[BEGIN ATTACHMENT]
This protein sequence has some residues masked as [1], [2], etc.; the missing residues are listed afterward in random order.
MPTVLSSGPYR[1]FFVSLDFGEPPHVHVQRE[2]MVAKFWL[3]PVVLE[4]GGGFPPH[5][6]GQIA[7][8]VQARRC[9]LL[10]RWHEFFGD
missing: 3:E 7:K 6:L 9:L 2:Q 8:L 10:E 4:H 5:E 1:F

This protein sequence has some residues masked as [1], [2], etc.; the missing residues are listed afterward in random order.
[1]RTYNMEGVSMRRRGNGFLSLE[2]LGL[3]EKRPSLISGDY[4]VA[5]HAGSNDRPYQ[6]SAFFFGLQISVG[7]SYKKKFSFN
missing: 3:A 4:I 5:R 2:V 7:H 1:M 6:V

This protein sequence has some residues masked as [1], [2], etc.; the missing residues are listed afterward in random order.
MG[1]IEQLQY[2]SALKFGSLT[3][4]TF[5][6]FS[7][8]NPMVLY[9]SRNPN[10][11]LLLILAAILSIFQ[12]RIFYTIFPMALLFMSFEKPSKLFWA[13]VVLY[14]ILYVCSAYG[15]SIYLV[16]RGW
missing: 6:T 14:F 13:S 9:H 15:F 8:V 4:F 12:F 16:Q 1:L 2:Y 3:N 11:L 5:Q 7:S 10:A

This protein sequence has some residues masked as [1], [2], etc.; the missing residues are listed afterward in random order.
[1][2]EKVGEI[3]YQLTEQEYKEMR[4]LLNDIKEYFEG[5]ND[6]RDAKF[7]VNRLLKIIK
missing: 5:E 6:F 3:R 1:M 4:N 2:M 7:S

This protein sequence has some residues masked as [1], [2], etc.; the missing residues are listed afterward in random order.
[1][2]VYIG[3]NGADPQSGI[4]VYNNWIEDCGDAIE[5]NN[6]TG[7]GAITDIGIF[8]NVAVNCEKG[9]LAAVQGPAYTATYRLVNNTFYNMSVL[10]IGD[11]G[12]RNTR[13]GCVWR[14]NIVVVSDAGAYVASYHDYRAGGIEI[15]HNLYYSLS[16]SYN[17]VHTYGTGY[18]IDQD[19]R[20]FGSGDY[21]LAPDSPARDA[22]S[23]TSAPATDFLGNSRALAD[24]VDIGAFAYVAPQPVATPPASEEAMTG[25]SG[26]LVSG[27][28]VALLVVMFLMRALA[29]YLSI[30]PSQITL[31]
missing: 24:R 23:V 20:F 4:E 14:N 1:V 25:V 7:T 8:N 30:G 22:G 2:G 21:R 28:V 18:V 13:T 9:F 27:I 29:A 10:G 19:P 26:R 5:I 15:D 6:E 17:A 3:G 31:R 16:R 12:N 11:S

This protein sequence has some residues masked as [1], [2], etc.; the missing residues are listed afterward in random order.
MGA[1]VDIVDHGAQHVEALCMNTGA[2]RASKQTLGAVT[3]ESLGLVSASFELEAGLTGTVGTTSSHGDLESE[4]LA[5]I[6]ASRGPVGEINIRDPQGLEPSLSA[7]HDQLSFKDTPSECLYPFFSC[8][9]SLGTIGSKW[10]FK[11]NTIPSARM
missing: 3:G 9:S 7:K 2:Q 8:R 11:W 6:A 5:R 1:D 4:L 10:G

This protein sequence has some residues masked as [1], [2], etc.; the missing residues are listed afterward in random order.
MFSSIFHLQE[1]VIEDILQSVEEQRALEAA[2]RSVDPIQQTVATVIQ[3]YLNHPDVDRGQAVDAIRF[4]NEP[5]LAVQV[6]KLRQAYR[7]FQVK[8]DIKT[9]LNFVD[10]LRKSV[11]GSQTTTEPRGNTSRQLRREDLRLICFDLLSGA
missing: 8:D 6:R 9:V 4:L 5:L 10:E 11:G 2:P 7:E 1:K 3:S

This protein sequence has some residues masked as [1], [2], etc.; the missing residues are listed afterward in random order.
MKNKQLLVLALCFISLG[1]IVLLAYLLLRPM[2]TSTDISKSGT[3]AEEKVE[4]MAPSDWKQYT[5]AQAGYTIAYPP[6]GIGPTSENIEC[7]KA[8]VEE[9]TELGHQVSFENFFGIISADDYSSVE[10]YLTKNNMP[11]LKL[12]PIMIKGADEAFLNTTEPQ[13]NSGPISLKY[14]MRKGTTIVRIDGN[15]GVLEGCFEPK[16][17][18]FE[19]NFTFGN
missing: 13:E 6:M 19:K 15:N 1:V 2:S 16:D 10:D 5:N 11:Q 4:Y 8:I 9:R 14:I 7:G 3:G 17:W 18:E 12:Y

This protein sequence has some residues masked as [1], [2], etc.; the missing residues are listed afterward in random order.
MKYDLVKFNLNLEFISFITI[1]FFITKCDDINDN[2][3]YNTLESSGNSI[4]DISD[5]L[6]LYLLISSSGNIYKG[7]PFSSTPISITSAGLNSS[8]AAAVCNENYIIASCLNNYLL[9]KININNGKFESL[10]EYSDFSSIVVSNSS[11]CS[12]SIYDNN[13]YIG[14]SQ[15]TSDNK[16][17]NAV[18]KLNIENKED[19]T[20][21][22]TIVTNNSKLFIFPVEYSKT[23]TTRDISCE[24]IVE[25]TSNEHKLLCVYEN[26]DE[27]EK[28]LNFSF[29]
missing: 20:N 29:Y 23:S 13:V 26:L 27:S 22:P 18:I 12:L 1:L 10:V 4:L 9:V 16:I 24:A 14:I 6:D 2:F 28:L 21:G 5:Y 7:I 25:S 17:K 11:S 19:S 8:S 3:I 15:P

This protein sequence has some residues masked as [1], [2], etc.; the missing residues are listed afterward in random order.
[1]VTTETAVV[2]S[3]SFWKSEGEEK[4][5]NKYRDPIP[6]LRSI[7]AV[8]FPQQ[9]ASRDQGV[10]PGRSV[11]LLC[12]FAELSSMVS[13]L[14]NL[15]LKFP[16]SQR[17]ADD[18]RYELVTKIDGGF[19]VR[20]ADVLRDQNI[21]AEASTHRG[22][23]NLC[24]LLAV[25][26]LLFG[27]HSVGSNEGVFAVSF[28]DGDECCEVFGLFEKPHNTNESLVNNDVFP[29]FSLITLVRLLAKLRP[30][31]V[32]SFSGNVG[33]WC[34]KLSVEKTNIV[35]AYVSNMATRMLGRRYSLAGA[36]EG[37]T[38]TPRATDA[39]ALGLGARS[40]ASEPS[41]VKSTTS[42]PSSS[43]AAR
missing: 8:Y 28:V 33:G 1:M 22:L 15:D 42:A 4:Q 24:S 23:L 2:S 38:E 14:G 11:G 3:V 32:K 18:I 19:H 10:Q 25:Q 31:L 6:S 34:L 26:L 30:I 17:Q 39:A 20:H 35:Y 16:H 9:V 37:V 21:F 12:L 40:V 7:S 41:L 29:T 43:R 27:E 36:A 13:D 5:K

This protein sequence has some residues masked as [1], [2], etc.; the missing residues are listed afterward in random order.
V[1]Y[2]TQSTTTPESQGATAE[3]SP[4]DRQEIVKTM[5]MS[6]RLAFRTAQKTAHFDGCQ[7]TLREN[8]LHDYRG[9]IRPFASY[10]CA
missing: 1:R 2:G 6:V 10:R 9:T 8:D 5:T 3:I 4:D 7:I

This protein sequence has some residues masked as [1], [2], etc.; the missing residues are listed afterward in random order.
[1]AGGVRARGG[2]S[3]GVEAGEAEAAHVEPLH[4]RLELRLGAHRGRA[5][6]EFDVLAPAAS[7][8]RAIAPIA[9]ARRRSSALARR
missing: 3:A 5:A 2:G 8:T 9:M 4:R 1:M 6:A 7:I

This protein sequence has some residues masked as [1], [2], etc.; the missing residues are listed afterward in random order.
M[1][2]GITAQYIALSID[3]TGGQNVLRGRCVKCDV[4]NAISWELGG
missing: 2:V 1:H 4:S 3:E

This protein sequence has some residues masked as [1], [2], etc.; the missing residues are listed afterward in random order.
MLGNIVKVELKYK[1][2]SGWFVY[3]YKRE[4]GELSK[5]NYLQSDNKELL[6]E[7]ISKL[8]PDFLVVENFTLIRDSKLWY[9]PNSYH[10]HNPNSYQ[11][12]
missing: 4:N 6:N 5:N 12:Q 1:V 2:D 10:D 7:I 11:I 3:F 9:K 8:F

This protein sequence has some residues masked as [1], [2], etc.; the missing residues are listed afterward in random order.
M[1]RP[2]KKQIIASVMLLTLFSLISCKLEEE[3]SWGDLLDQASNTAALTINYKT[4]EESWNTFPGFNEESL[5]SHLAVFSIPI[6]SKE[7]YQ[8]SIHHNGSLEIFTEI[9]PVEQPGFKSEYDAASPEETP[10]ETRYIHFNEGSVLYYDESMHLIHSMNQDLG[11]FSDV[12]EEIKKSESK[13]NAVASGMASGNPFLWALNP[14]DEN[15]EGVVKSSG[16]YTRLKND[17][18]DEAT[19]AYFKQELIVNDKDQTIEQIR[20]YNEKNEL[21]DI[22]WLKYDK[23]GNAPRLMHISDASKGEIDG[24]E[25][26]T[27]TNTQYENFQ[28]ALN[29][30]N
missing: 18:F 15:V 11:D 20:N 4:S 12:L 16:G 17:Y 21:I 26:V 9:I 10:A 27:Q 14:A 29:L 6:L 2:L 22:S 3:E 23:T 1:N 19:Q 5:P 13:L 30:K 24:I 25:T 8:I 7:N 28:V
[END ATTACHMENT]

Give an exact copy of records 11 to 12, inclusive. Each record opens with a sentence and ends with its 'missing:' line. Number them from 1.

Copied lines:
This protein sequence has some residues masked as [1], [2], etc.; the missing residues are listed afterward in random order.
V[1]Y[2]TQSTTTPESQGATAE[3]SP[4]DRQEIVKTM[5]MS[6]RLAFRTAQKTAHFDGCQ[7]TLREN[8]LHDYRG[9]IRPFASY[10]CA
missing: 1:R 2:G 6:V 10:R 9:T 8:D 5:T 3:I 4:D 7:I

This protein sequence has some residues masked as [1], [2], etc.; the missing residues are listed afterward in random order.
[1]AGGVRARGG[2]S[3]GVEAGEAEAAHVEPLH[4]RLELRLGAHRGRA[5][6]EFDVLAPAAS[7][8]RAIAPIA[9]ARRRSSALARR
missing: 3:A 5:A 2:G 8:T 9:M 4:R 1:M 6:A 7:I